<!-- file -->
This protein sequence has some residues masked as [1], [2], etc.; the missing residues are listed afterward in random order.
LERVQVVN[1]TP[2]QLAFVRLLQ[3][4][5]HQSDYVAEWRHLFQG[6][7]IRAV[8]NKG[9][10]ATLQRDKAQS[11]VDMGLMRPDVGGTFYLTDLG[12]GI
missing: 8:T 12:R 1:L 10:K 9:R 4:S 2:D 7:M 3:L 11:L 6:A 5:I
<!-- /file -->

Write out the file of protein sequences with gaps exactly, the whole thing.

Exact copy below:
This protein sequence has some residues masked as [1], [2], etc.; the missing residues are listed afterward in random order.
LERVQVVN[1]TP[2]QLAFVRLLQ[3][4][5]HQSDYVAEWRHLFQG[6][7]IRAV[8]NKG[9][10]ATLQRDKAQS[11]VDMGLMRPDVGGTFYLTDLG[12]GI
missing: 8:T 12:R 1:L 10:K 9:R 4:S 2:D 7:M 3:L 11:L 6:A 5:I